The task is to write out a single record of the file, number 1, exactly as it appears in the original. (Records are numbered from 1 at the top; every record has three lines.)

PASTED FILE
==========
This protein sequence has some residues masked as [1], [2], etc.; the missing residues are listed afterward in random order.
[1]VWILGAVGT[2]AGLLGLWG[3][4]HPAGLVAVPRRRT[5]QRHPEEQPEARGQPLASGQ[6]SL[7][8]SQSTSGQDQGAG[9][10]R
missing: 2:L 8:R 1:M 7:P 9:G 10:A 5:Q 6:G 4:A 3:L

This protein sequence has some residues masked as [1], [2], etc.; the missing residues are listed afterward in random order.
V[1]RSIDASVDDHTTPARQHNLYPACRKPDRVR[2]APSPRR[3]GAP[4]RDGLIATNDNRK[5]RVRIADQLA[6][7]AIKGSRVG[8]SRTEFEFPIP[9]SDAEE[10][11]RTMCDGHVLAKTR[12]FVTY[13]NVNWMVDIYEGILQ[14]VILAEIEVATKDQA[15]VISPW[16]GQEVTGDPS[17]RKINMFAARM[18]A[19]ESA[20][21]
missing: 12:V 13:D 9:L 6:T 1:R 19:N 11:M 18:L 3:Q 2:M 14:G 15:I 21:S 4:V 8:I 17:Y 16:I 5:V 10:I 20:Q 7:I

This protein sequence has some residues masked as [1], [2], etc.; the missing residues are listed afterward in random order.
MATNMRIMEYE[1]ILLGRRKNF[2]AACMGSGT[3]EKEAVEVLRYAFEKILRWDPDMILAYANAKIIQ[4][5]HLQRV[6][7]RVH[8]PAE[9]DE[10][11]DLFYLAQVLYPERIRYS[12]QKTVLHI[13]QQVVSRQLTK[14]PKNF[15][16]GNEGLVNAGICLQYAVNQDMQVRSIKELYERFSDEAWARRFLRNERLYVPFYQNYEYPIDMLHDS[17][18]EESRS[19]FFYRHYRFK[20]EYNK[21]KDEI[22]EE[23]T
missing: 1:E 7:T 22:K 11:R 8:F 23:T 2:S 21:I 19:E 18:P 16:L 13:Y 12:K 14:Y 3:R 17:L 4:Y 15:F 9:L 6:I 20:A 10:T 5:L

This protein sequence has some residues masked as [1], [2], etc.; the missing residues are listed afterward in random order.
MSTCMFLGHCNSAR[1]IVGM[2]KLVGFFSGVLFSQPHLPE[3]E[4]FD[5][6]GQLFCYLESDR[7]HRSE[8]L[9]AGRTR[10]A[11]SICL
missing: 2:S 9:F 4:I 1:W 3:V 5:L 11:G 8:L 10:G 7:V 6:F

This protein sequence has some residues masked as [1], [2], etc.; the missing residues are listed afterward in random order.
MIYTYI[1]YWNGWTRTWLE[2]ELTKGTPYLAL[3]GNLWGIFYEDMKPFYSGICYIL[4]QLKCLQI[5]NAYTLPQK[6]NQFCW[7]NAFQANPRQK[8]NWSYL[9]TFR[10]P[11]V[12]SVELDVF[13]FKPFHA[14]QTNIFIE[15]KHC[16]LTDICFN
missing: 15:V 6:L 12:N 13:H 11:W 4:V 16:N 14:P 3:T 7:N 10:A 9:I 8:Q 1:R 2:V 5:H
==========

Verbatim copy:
This protein sequence has some residues masked as [1], [2], etc.; the missing residues are listed afterward in random order.
[1]VWILGAVGT[2]AGLLGLWG[3][4]HPAGLVAVPRRRT[5]QRHPEEQPEARGQPLASGQ[6]SL[7][8]SQSTSGQDQGAG[9][10]R
missing: 2:L 8:R 1:M 7:P 9:G 10:A 5:Q 6:G 4:A 3:L